Camera on Hubble Space Telescope Currently Offline Due to Hardware Problem

The Hubble Space Telescope in orbit. Photo Credit: NASA

NASA has temporarily suspended operations of Wide Field Camera 3 on the Hubble Space Telescope due to a hardware problem, it was reported yesterday.

The problem is being investigated, but NASA is confident it can be resolved.

Hubble’s other instruments – the Cosmic Origins Spectrograph, the Advanced Camera for Surveys and the Space Telescope Imaging Spectrograph – are all working properly.

“NASA is trying to pull together the team to try to diagnose the issue,” said Cheryl Gundy, a spokeswoman with the Space Telescope Science Institute in Baltimore. “We would like to have Hubble back up and working as quickly as possible, and NASA is making that happen,” even with the partial government shutdown.

The Wide Field Camera 3, as seen during pre-launch processing. Photo Credit: NASA

Wide Field Camera 3 was installed on the telescope by astronauts in 2009, during the fifth and final space shuttle servicing mission, and is equipped with backup electronics in the event of a problem, as it is experiencing now. Those electronics can be used to help the camera recover and return to operation.

This camera is responsible for many of the most iconic photos of the Hubble mission – breathtaking images of stars, galaxies, planets and moons. It discovered some of the tiny moons orbiting Pluto, as well as a 14th moon around Neptune. It is capable of taking images visible light, ultraviolet light and near-infrared light.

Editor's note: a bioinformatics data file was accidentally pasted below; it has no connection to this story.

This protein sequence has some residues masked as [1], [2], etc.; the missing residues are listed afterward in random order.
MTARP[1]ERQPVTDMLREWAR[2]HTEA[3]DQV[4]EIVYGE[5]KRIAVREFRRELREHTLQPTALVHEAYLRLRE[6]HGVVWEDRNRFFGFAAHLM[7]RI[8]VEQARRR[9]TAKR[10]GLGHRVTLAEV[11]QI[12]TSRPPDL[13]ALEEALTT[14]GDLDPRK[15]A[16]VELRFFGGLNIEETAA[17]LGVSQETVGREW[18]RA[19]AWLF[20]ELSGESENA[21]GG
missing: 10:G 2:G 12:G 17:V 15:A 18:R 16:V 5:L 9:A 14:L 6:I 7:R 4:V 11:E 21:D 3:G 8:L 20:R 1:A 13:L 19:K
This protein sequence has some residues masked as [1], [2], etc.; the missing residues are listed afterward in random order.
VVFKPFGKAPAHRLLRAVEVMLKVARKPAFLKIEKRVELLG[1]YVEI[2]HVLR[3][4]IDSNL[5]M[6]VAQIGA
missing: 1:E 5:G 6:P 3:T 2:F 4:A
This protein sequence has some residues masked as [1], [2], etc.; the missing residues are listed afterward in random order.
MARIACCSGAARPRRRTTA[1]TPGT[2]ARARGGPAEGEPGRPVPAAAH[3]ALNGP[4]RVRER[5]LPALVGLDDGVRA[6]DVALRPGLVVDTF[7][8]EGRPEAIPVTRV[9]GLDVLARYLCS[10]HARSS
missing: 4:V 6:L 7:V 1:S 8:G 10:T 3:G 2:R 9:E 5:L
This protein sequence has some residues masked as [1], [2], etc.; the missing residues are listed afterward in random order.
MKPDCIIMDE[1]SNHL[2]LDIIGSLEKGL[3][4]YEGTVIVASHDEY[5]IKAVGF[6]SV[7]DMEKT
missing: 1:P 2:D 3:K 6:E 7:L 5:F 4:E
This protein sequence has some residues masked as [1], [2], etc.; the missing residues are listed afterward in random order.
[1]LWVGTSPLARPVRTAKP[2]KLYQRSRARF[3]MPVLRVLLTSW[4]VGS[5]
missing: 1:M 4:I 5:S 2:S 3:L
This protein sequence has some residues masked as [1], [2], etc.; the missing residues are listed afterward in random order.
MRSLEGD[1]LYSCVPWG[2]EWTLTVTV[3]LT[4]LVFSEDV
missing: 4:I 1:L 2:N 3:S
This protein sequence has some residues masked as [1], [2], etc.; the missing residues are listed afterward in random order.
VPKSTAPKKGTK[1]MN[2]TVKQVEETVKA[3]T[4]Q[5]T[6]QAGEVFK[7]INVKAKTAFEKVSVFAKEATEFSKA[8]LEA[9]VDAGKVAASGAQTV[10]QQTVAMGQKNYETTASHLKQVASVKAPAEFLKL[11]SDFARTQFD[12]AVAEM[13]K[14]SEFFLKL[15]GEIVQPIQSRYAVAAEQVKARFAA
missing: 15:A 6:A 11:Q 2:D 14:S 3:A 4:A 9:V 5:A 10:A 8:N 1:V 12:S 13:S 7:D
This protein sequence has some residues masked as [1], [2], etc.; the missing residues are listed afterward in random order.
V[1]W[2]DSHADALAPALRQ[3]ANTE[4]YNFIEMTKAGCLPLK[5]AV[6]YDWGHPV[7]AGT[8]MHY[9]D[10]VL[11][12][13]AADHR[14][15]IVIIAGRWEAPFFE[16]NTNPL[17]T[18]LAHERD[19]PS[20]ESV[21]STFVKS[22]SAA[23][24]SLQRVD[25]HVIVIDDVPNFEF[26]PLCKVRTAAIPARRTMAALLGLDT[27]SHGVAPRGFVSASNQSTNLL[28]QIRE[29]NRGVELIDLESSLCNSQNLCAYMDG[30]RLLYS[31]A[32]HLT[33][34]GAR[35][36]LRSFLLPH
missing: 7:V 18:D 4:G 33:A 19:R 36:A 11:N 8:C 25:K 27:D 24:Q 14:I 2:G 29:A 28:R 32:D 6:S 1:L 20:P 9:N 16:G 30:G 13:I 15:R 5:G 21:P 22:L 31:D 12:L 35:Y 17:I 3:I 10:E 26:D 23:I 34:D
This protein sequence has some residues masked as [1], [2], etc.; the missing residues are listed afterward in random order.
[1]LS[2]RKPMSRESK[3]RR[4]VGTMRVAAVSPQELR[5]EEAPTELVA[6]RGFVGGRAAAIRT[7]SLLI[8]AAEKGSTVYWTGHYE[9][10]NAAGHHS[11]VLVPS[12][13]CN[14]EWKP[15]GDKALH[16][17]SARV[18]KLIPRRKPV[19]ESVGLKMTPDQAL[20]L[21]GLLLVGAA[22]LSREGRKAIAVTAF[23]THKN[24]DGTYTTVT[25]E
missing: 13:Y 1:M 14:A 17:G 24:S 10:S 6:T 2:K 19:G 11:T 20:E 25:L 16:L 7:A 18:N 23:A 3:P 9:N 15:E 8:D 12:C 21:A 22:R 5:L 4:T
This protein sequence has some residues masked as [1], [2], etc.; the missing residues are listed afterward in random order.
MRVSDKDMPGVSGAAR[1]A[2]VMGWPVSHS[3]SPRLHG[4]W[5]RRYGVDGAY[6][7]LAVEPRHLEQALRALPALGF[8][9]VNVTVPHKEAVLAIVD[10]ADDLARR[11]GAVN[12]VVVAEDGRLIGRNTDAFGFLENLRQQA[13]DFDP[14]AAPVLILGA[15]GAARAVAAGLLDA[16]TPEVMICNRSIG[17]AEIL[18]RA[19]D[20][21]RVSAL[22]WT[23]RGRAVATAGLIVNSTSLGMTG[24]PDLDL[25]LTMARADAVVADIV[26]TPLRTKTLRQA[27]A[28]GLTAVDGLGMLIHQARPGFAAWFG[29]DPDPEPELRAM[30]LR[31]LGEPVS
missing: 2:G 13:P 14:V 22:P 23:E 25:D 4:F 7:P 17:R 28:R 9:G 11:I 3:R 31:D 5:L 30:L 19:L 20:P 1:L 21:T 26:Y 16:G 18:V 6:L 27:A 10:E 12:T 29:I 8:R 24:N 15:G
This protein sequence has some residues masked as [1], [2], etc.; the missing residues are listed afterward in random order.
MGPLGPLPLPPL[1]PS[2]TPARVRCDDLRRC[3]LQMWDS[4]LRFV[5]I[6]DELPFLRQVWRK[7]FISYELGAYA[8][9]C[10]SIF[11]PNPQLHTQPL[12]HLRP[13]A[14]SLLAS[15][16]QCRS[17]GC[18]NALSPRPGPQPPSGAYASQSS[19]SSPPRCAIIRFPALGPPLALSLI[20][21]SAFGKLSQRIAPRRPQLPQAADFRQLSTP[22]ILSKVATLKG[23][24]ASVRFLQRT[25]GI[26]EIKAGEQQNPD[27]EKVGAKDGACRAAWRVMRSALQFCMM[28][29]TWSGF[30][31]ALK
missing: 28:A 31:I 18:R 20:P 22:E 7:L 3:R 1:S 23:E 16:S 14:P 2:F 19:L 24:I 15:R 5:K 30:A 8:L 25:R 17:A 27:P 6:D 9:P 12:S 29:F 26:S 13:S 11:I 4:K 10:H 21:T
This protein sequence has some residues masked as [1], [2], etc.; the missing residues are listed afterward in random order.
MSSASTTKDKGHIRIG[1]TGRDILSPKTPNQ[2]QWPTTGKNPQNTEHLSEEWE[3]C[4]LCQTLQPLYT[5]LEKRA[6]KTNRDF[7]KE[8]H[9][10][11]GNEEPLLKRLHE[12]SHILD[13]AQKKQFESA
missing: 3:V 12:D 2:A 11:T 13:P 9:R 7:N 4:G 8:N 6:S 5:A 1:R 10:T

Hubble has taken thousands of stunning images, such as this one of”Mystic Mountain,” which lies within a stellar nursery called the Carina Nebula, located 7,500 light-years away in the southern constellation Carina. Photo Credit: NASA/ESA/M. Livio and the Hubble 20th Anniversary Team (STScI)

Launched in 1990, Hubble is now nearing its third decade in space and is now nine years past its final service call.

Hubble also suffered another problem last October, when one of its three operational gyroscopes – used to help the telescope re-orient itself and lock on targets – failed. A backup gyroscope also had problems, temporarily shutting down the entire telescope, before it was later restored to service.

The fact that Hubble is still operational and returning incredible images back to Earth, however, is a testament to how well designed and built it was. Hopefully it will continue to do show us even more of the universe for years to come.

More information about the Hubble Space Telescope is available on the mission website.

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